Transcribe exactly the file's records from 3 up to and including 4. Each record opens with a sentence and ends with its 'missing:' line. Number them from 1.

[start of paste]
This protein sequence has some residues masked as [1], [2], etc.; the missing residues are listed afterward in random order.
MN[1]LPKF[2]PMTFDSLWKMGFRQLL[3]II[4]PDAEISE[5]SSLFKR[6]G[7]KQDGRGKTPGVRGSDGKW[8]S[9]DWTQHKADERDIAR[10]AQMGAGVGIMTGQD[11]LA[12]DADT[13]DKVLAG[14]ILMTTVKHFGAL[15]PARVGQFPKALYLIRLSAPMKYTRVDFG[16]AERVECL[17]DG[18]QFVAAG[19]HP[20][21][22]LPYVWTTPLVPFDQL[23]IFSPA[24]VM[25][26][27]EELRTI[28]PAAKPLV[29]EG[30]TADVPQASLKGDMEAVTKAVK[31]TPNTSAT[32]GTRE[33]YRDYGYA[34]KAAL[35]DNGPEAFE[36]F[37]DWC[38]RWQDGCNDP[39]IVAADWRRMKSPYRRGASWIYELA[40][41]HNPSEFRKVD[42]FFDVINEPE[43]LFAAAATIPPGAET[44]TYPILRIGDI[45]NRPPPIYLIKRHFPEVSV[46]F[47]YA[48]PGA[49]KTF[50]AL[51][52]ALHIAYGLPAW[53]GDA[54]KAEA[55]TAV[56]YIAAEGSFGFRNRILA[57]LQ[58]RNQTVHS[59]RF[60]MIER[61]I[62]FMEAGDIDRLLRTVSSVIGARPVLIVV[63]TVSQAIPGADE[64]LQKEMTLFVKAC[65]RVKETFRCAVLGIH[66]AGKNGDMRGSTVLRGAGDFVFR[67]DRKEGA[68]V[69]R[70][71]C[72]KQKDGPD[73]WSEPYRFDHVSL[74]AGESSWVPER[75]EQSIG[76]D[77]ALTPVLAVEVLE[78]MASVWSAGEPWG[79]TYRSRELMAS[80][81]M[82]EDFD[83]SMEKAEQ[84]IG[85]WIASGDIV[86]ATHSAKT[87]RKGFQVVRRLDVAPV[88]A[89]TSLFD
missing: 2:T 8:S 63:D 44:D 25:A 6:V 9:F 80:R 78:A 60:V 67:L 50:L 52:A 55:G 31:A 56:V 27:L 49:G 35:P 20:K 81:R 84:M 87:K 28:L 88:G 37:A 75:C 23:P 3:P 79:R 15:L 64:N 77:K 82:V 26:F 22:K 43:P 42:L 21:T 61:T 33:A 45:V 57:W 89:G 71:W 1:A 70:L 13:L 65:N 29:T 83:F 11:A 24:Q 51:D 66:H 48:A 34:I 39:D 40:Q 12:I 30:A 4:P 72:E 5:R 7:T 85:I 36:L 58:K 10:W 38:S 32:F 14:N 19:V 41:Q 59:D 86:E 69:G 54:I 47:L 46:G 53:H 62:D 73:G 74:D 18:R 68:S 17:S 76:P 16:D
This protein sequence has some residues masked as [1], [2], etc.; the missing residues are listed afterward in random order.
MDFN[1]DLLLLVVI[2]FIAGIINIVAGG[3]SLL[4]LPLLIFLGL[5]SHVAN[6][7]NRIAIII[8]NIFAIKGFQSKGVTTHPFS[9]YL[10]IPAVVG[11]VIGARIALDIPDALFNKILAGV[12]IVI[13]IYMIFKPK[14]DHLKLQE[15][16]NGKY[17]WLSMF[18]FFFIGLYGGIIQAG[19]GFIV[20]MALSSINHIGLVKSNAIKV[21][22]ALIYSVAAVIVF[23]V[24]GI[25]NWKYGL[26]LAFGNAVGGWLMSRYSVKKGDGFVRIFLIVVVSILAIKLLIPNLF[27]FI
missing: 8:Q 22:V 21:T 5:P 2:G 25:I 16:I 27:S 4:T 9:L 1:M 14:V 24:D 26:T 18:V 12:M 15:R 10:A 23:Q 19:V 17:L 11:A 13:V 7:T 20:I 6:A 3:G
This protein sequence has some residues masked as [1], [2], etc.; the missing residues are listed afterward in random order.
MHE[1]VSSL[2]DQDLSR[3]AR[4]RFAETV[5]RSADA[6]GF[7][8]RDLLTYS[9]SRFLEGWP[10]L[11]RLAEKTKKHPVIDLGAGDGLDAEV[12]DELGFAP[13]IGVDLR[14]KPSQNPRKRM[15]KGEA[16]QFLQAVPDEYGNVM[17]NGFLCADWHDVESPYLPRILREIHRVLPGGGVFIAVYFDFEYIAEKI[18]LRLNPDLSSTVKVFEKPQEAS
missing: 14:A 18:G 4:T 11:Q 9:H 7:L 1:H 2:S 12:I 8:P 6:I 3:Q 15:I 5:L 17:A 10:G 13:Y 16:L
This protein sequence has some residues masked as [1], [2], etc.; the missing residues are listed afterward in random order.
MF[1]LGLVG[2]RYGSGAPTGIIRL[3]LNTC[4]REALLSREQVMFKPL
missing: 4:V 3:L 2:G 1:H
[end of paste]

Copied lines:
This protein sequence has some residues masked as [1], [2], etc.; the missing residues are listed afterward in random order.
MHE[1]VSSL[2]DQDLSR[3]AR[4]RFAETV[5]RSADA[6]GF[7][8]RDLLTYS[9]SRFLEGWP[10]L[11]RLAEKTKKHPVIDLGAGDGLDAEV[12]DELGFAP[13]IGVDLR[14]KPSQNPRKRM[15]KGEA[16]QFLQAVPDEYGNVM[17]NGFLCADWHDVESPYLPRILREIHRVLPGGGVFIAVYFDFEYIAEKI[18]LRLNPDLSSTVKVFEKPQEAS
missing: 14:A 18:G 4:T 11:Q 9:H 7:L 1:H 2:S 12:I 8:P 6:I 3:Q 15:I 5:L 17:A 10:G 13:Y 16:L
This protein sequence has some residues masked as [1], [2], etc.; the missing residues are listed afterward in random order.
MF[1]LGLVG[2]RYGSGAPTGIIRL[3]LNTC[4]REALLSREQVMFKPL
missing: 4:V 3:L 2:G 1:H